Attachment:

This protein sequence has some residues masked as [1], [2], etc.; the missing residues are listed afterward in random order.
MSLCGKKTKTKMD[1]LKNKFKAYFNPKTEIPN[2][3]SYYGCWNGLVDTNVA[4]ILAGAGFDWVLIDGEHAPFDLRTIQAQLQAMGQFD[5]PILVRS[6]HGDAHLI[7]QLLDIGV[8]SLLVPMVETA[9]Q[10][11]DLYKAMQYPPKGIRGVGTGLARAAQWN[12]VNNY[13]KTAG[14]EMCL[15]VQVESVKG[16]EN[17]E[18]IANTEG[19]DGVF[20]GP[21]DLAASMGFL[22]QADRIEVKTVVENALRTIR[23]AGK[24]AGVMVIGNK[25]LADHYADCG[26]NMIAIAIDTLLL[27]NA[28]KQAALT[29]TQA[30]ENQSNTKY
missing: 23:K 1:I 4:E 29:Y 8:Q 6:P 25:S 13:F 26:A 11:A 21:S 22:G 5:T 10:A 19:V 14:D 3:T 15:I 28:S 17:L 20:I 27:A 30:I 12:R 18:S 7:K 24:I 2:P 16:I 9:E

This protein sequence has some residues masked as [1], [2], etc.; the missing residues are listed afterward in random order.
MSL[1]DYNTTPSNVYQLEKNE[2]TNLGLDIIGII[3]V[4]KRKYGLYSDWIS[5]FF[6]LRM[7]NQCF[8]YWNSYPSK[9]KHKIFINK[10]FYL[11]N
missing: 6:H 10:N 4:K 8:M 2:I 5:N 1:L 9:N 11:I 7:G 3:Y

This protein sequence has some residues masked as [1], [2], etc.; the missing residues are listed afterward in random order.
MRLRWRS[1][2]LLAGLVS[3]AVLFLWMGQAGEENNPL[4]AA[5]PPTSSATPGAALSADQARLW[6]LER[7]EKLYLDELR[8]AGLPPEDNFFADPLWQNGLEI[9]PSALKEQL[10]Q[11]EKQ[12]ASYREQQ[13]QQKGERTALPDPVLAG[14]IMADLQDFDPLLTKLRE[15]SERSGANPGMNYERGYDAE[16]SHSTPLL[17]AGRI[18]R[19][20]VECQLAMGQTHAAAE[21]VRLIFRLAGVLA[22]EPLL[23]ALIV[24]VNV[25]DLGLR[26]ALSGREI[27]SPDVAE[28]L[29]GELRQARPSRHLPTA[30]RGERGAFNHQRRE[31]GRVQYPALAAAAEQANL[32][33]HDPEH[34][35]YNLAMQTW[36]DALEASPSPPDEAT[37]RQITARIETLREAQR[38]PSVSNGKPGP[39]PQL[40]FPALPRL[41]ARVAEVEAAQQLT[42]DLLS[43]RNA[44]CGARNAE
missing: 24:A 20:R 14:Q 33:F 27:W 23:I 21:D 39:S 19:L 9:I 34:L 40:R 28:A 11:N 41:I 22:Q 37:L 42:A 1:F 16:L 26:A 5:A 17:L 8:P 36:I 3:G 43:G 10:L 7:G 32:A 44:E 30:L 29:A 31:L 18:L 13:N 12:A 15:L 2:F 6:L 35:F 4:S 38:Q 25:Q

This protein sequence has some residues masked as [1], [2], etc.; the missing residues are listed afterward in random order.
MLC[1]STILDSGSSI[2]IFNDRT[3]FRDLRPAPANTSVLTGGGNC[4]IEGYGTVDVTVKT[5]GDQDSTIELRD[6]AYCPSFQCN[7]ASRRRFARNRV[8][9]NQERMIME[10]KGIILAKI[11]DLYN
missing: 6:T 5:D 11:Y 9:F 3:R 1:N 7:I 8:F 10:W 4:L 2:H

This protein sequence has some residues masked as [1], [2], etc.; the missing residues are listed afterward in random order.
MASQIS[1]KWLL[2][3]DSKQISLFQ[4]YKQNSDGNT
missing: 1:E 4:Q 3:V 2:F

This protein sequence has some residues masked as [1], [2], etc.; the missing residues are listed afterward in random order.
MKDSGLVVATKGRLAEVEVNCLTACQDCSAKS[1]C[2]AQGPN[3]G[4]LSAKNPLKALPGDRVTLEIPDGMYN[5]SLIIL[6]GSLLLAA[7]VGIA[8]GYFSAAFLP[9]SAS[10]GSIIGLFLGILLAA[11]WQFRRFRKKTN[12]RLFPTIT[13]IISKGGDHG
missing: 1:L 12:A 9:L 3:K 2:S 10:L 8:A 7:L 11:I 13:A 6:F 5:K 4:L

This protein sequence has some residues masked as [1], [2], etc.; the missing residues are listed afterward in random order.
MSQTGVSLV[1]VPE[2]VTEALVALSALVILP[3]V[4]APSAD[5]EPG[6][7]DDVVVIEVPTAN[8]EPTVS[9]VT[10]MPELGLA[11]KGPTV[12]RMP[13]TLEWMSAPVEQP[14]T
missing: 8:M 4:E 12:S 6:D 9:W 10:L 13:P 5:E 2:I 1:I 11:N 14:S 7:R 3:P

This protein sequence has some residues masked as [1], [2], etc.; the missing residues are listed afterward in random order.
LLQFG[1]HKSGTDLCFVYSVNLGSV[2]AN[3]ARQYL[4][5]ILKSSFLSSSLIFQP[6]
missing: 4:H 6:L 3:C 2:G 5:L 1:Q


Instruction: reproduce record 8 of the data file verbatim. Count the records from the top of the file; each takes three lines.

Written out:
This protein sequence has some residues masked as [1], [2], etc.; the missing residues are listed afterward in random order.
LLQFG[1]HKSGTDLCFVYSVNLGSV[2]AN[3]ARQYL[4][5]ILKSSFLSSSLIFQP[6]
missing: 4:H 6:L 3:C 2:G 5:L 1:Q